Two soldiers killed in Thailand's deep south

Two soldiers killed in Thailand's deep south
Members of a bomb squad unit inspect the scene following a blast from a roadside bomb planted by suspected separatist militants in the Bacho district of Thailand's restive southern province of Narathiwat on February 17, 2016.
PHOTO: AFP

NARATHIWAT, THAILAND - Two soldiers were killed in a bomb blast in Thailand's Muslim-majority deep south, police said Thursday, the latest deaths from a recent uptick in violence in the insurgency-plagued region.

Shootings and explosions are a near daily occurrence in Thailand's three southernmost provinces where more than 6,500 people - the majority civilians - have died since a rebellion against Thai rule re-ignited in 2004.

The two soldiers were killed in Chanae district, Narathiwat province, on Wednesday afternoon after a bomb was remotely detonated as their convoy rolled past, police said.

"Two died instantly at the blast site and of the five others injured two are in critical condition," Colonel Chumpol Nakapaksin, superintendent of Chanae district police told AFP by telephone.

After months of relative calm that saw violence dip slightly in Thailand's south, there has been an increase in attacks over the past few weeks.

Hours before the soldiers were killed on Wednesday, a Muslim man was found shot dead in his car in nearby Sri Sakhon district, police said. Two others were shot and injured later that evening at their home in the province.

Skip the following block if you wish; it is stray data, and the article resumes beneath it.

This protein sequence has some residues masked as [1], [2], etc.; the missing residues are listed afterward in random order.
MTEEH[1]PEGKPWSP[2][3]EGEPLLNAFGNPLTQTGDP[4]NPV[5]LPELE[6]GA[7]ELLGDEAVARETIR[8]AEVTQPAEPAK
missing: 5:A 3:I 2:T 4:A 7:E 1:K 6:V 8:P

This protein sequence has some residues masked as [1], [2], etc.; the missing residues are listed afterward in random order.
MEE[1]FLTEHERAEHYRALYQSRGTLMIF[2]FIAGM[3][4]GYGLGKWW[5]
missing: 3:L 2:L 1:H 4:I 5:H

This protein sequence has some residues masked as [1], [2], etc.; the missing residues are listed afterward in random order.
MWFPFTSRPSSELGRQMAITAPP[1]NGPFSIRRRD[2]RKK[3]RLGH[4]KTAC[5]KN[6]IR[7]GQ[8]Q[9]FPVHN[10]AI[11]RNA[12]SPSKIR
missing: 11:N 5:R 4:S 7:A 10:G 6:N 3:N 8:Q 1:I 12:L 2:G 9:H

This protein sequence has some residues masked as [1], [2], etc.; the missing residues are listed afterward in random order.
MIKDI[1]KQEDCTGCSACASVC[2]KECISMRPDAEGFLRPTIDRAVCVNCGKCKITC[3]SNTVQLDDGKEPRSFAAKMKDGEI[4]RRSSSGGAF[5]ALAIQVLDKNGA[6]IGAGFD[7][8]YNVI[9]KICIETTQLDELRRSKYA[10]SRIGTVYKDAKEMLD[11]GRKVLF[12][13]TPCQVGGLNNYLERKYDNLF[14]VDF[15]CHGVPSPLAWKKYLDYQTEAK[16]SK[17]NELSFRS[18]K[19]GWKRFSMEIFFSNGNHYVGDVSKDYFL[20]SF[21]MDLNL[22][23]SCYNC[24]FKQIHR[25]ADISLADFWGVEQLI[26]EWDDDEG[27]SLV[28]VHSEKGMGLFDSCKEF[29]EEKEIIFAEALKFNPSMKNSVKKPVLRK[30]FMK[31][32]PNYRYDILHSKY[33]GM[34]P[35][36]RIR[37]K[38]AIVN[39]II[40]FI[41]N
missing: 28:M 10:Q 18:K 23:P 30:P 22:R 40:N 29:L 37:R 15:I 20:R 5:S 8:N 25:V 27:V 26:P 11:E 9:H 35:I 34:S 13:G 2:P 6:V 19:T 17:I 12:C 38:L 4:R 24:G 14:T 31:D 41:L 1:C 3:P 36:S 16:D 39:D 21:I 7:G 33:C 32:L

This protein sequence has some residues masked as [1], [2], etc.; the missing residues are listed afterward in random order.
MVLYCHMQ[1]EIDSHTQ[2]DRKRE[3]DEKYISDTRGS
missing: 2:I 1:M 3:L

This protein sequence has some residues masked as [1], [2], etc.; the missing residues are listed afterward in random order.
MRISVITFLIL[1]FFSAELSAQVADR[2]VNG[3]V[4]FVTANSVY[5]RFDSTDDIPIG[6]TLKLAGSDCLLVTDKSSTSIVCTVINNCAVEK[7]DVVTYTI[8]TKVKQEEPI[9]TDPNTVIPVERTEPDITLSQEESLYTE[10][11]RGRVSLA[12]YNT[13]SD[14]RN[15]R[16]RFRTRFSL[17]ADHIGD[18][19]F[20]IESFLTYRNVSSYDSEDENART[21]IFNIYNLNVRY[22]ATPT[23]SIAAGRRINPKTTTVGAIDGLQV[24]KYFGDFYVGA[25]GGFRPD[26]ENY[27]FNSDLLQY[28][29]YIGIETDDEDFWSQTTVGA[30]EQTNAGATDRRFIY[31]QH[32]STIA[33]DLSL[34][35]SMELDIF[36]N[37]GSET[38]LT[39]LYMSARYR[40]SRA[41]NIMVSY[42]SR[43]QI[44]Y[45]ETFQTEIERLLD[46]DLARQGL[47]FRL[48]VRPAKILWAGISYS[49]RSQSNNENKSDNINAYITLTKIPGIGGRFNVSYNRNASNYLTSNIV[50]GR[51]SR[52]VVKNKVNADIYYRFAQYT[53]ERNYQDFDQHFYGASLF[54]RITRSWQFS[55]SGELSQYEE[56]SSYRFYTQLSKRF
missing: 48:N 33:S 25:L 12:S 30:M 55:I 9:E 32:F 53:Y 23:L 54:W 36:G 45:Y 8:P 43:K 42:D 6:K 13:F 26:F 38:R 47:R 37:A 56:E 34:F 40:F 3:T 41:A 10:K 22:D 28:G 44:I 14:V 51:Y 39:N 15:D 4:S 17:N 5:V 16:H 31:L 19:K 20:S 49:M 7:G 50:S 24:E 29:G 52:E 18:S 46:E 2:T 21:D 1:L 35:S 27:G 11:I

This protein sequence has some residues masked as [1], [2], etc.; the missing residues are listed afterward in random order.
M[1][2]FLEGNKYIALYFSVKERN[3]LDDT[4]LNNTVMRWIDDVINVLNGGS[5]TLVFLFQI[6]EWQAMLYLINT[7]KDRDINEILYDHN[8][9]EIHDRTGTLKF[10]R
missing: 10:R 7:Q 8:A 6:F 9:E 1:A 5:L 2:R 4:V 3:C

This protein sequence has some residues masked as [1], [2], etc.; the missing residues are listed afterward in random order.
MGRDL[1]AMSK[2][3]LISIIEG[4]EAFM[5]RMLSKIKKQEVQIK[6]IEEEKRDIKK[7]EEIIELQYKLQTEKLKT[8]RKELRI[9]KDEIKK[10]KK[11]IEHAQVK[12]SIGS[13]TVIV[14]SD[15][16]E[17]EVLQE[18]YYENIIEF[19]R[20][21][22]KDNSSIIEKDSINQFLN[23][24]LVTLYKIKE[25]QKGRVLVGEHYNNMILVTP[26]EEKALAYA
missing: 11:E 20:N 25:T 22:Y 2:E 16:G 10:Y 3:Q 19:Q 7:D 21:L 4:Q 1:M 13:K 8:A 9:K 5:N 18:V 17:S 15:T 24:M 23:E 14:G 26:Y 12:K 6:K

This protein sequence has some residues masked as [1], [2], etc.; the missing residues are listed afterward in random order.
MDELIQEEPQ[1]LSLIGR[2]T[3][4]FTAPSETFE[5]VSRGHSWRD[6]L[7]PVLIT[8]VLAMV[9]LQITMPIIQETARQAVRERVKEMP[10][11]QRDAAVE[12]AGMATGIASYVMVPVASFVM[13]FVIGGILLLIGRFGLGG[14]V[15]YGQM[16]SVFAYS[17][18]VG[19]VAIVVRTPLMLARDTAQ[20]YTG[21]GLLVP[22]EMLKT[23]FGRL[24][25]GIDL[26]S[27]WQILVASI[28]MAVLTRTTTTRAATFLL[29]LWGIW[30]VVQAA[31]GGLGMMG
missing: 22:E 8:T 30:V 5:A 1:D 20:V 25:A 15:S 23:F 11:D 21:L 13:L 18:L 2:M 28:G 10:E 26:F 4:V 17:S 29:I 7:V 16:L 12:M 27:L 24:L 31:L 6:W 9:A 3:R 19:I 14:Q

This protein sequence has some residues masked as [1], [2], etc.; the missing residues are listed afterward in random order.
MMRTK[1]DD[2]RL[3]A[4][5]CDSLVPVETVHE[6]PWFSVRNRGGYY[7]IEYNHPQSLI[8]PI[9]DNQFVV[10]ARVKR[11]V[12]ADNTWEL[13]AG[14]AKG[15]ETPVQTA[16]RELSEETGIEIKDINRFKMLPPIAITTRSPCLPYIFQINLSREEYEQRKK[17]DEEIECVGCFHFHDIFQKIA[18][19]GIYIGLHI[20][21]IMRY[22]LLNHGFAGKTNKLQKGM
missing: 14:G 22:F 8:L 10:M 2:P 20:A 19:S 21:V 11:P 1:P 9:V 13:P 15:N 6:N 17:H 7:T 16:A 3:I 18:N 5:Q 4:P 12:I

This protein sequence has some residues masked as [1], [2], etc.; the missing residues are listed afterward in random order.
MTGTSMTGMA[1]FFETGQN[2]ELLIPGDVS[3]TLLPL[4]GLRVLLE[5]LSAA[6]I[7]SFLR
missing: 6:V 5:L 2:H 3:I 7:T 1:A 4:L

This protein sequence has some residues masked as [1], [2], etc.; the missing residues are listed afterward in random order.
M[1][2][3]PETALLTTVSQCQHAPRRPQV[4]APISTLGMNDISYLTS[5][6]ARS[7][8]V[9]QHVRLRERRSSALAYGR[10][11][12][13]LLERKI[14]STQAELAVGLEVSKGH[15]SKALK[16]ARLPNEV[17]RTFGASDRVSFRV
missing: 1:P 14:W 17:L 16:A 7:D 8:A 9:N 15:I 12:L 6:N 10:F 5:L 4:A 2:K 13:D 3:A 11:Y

Last week four people were shot dead in a 24-hour period including a Buddhist rubber tapper whose corpse was then set alight.

Rebels fighting for greater autonomy often target those they accuse of collaborating with the Thai state, whether Buddhist or Muslim. Thailand annexed the culturally distinct region more than 100 years ago.

Thailand's military, which seized control of the entire country in a 2014 coup, has been reaching out to some representatives from the shadowy insurgent network in an effort to start full-scale peace talks.

But there has been little progress.

Details on the internal workings of the insurgent network are scant, as the groups rarely make public statements or claim responsibility for their attacks.

Critics have cast doubt on the junta's peace efforts, pointing to routine human rights violations in the region that have bred a deep mistrust of the military among locals.

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